So I’m not at all sure what this drive-by blogger bomb was intended to accomplish. Was this some sort of intimidation tactic? Who knows. I can imagine that bloggers new to the industry might be taken in by this behavior, and, worse, decide to emulate it, assuming that it’s normal. Let me assure you, it’s not normal for the industry. Please do not start acting like this – it’s going to muck up our happy little outdoor industry family. I suppose it was just part of the natural evolution of the gear blogger pool though. We’re all sharks circling for the same bit of chum, so it’s only natural that some of the sharks turn on the other sharks. Wait, do sharks actually do this? Has anyone seen two sharks fighting? All you Discovery Channel fans – was this covered in Shark Week? I’d think that if sharks were fighting a lot, I would probably have heard about it by now, so I think that shark battles are fairly rare.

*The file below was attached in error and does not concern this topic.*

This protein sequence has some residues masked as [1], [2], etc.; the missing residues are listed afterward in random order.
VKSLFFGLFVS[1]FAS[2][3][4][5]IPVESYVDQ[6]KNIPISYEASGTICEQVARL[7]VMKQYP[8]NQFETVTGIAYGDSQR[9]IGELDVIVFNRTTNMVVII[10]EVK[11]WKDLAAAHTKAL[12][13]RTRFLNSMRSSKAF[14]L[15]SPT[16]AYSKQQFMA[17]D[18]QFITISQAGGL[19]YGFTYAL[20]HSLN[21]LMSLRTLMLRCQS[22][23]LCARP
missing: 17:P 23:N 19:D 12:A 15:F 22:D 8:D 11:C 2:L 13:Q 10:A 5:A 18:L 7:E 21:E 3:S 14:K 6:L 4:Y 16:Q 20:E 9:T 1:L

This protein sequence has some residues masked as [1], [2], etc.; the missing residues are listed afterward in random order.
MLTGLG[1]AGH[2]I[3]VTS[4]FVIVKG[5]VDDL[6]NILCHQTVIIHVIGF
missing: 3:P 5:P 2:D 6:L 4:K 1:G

So perhaps this behavior is limited to gear bloggers. After all, we’re not a single species of our own; we are all different, with different motivations and different approaches. Perhaps what makes a species is the inherent ability to recognize another member of the same species without the benefit of a K-12 education and a mirror. It’s so wild – a cow in a field will see another cow and think in their slow bovine way “oh hey, another cow.” How does the first cow know its own cow-ness? They just know. Bloggers aren’t like this; we have to explain to each other what it is we do and who we are and what our deal is. We are hardly out of the primodial ooze of the outdoor industry; just barely able to go to a meeting at a trade show and not have to spend the entire time explaining what the hell it is we do; we can’t expect to be given the rights and privileges of species who earned their ability to make easy peace with each other through millenia of evolution.